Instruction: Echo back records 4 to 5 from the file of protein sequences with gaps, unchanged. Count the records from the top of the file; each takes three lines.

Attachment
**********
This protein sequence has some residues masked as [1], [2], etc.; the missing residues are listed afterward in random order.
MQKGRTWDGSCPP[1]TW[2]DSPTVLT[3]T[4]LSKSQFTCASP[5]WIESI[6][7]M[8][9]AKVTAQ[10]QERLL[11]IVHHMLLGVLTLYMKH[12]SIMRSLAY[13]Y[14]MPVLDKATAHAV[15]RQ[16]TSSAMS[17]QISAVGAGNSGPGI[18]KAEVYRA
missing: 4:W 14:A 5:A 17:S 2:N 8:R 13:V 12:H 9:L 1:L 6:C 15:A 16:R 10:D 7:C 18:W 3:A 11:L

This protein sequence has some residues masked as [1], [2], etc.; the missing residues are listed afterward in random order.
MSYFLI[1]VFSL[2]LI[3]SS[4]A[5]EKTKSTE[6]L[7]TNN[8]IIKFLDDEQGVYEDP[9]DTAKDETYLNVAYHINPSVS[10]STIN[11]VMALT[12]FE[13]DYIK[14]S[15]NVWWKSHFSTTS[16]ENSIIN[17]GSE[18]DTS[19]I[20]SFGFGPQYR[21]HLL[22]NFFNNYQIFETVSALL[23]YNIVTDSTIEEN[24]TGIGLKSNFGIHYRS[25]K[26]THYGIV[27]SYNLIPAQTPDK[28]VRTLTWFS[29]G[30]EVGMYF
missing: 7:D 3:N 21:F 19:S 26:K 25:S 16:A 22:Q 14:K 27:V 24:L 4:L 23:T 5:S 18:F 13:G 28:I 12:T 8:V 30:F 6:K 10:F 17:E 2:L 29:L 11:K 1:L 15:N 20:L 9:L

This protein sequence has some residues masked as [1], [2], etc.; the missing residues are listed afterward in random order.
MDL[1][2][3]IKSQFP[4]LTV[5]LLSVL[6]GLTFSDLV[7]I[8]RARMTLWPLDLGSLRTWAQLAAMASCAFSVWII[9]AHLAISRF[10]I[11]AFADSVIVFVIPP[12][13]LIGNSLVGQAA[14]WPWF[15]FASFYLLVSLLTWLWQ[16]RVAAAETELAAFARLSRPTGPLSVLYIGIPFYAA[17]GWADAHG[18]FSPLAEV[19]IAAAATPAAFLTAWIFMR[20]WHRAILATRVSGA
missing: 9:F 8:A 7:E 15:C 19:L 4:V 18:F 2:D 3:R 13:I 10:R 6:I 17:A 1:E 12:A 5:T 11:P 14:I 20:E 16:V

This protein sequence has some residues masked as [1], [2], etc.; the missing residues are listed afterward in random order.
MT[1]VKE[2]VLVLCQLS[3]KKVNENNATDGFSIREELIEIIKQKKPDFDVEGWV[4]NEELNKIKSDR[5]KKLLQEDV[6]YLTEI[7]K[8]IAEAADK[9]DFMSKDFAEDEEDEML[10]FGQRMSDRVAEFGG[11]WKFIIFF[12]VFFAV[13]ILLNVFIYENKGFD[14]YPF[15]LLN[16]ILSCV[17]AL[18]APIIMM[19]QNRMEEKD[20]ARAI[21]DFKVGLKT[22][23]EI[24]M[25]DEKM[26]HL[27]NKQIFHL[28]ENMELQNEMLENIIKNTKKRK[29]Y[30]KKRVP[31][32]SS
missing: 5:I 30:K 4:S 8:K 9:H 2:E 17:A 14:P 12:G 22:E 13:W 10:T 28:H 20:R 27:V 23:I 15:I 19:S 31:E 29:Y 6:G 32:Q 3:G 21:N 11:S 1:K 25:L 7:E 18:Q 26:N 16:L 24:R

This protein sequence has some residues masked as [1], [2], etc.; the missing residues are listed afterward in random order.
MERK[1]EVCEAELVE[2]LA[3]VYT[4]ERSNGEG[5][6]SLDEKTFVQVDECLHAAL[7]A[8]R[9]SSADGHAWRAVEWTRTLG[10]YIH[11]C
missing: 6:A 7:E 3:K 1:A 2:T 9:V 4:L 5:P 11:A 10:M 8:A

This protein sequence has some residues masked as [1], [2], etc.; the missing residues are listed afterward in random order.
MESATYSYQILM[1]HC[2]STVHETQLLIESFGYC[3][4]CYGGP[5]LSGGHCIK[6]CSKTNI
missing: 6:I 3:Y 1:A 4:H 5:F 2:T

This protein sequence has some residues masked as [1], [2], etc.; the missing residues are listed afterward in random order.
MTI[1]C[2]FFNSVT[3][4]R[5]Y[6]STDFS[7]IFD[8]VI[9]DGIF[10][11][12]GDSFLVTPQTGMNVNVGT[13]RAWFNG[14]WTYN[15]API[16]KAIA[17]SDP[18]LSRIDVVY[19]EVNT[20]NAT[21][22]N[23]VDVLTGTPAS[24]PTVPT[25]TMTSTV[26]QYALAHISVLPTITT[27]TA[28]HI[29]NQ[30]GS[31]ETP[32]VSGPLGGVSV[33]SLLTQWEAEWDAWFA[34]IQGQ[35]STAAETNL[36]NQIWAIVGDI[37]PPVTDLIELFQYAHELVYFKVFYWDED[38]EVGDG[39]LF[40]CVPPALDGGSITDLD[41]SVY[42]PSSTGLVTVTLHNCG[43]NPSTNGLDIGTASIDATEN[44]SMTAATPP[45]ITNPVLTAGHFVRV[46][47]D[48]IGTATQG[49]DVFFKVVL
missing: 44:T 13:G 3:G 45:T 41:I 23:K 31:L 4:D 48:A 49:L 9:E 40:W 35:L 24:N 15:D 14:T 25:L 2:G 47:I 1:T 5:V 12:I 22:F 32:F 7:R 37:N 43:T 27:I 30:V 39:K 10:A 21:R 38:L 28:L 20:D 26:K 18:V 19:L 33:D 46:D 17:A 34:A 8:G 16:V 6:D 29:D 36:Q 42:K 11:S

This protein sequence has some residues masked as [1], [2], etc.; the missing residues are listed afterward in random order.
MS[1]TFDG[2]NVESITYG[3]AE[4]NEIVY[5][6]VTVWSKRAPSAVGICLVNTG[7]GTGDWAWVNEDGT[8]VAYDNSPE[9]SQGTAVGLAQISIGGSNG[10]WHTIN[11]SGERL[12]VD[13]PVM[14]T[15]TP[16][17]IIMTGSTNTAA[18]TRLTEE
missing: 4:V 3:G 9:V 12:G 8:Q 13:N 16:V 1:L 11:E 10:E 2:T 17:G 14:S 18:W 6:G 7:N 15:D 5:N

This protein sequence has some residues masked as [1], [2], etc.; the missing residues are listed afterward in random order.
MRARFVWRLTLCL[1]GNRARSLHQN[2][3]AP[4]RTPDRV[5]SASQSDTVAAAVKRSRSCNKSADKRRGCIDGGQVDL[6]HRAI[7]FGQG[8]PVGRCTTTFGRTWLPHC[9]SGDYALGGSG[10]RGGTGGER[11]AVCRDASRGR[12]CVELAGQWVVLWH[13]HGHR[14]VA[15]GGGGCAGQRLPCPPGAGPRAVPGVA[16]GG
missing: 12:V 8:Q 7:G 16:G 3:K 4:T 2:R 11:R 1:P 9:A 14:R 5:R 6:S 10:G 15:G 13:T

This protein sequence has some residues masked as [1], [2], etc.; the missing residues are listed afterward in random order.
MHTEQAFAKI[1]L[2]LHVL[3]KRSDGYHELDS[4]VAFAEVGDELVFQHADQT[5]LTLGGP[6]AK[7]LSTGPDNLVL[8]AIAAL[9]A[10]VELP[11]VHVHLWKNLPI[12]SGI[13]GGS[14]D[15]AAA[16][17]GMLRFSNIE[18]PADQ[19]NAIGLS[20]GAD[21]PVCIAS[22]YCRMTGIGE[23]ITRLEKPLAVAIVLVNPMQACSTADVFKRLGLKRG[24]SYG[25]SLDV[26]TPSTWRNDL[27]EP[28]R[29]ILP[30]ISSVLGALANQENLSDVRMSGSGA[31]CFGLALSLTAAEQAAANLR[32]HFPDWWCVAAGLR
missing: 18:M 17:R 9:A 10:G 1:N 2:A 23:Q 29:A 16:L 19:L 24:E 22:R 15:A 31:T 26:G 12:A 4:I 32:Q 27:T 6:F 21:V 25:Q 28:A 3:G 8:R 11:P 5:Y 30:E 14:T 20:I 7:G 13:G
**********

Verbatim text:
This protein sequence has some residues masked as [1], [2], etc.; the missing residues are listed afterward in random order.
MT[1]VKE[2]VLVLCQLS[3]KKVNENNATDGFSIREELIEIIKQKKPDFDVEGWV[4]NEELNKIKSDR[5]KKLLQEDV[6]YLTEI[7]K[8]IAEAADK[9]DFMSKDFAEDEEDEML[10]FGQRMSDRVAEFGG[11]WKFIIFF[12]VFFAV[13]ILLNVFIYENKGFD[14]YPF[15]LLN[16]ILSCV[17]AL[18]APIIMM[19]QNRMEEKD[20]ARAI[21]DFKVGLKT[22][23]EI[24]M[25]DEKM[26]HL[27]NKQIFHL[28]ENMELQNEMLENIIKNTKKRK[29]Y[30]KKRVP[31][32]SS
missing: 5:I 30:K 4:S 8:K 9:H 2:E 17:A 14:P 12:G 22:E 13:W 10:T 28:H 20:R 27:V 23:I 15:I 19:S 31:E 29:Y 6:G 32:Q 3:G 21:N 11:S 1:K 25:L 7:E 18:Q 26:N 16:L 24:R

This protein sequence has some residues masked as [1], [2], etc.; the missing residues are listed afterward in random order.
MERK[1]EVCEAELVE[2]LA[3]VYT[4]ERSNGEG[5][6]SLDEKTFVQVDECLHAAL[7]A[8]R[9]SSADGHAWRAVEWTRTLG[10]YIH[11]C
missing: 6:A 7:E 3:K 1:A 2:T 9:V 4:L 5:P 11:A 10:M 8:A